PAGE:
Best Dinghy: Melges 14
Any discussion of a modern singlehander will inevitably lead to a comparison with the Laser, which is the ultimate in performance and simplicity, the most prolific one-design dinghy of all time. It’s the benchmark. The Laser, however, is creeping toward 50 years, and not much about it has changed.
Sailors can and will evolve. It’s OK to embrace a more modern singlehander, one that delivers the same simplicity and performance — and then some. The Melges 14, the judges agreed, is a righteous challenger to the Laser’s kingdom. It was recognized as the best dinghy in 2016, and it’s a boat that will make you want to drop everything, rig up and go sailing when the breeze is on. Given Melges’ success rate with and the support of its other one-design classes, big-fleet championships are only a matter of time.
The Reichel/Pugh-designed 14-footer has been tinkered with over two years of stealthy development. Melges’ Andy Burdick said they now have everything “right,” and production started in summer 2015. The 14 is priced at $8,900, which is in line with a top-end Laser setup.
The boat preserves the distinctive Melges look: square knuckle, flat and narrow entry, wide side decks, and a lot of volume aft for controlled planing. “Our focus was on making it feel good upwind,” said Burdick, “to be easy and user-friendly.” To that end, they nailed it.
Two sail-size options accommodate a wide range of sailors and ages. Whether you’re searching for the best sailing dinghy for beginners, or the best sailing dinghy for adults, you’ll be happy with your purchase.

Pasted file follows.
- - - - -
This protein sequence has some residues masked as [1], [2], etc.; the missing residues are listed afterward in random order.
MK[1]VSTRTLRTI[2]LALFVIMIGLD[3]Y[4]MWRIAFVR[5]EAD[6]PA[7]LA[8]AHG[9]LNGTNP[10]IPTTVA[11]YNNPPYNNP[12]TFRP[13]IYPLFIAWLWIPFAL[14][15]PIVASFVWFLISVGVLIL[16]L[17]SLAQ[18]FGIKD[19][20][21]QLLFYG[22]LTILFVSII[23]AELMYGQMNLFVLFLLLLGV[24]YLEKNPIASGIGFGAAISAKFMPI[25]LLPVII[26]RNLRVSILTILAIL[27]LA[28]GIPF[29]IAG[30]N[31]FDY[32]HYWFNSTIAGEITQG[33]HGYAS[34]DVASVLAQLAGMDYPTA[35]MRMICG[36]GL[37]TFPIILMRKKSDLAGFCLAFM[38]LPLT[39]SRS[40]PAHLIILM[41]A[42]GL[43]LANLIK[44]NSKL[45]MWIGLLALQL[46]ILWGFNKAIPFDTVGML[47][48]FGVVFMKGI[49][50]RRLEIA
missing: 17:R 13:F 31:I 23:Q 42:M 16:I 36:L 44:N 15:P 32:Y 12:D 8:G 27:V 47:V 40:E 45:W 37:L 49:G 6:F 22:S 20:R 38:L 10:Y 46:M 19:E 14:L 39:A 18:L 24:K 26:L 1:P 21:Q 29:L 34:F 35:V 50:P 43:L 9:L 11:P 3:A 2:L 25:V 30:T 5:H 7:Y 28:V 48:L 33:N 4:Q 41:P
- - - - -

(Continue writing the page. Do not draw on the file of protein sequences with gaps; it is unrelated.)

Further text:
The 98-square-foot Mylar sail sleeves onto a two-piece tapered carbon mast, with a shorter top section used for the smaller, 85-square-foot midrange sail. Addressing the known shortcoming of the Laser’s mast step, Melges engineered the 14’s mast tube so it’s tied into a structural brace inside the hull, which distributes loads to prevent step failure.
Sail controls include cunningham, outhaul and vang only, with the vang tail extending straight from the vang cleat, and the outhaul and cunningham controls split outboard to cam cleats. The leads are proper and the hardware specced perfectly.
“The functionality is awesome with everything,” said Allen after sailing the boat in a gusty 10-knot breeze and flat water. “It could use mainsheet cam cleats on the side decks, but that’s an easy addition for anyone who wants them. In breeze, with it vang-sheeted, you could easily trim straight off the boom, skiff-style.”
Upwind, said Allen, the boat felt “tight and responsive” to kinetics, and he found weight placement and heel angle were key to having the boat sail on its chine. “In flat water I could put the knuckle just barely in to get the transom out, and it had a great groove,” he said.
Stewart agreed, adding that the bow was solid through powerboat wakes, and that it pointed well, with narrow tacking angles.
“The mainsail and mast pairing were all sorted out well. You could tell they’ve thought this through,” said Stewart. “The rudder was all real positive. Everything about the boat is just nice and rigid. There’s nothing loose about any of it. When I turned downwind, it took off and was easy to balance.”
At 120 pounds, the boat was light for its size, with an infused-epoxy and PVC-cored build, but a buyer would be wise to have a dolly-trailer combination rather than car-topping. A few notable differences from the Laser, the judges pointed out, included full battens in the main, which give great shape in breeze but may not be ideal in super-light conditions, as they push into the luff and force the sleeve to rotate around the mast, creating a pucker at the luff.
The biggest difference they noted, and perhaps the boat’s greatest selling point, is the roominess of the cockpit. There’s plenty of room for two people, so when having all the fun to yourself gets old, you can grab a friend and share the stoke.
For more on the Melges 14 and demo availability, visit Melges Sailboats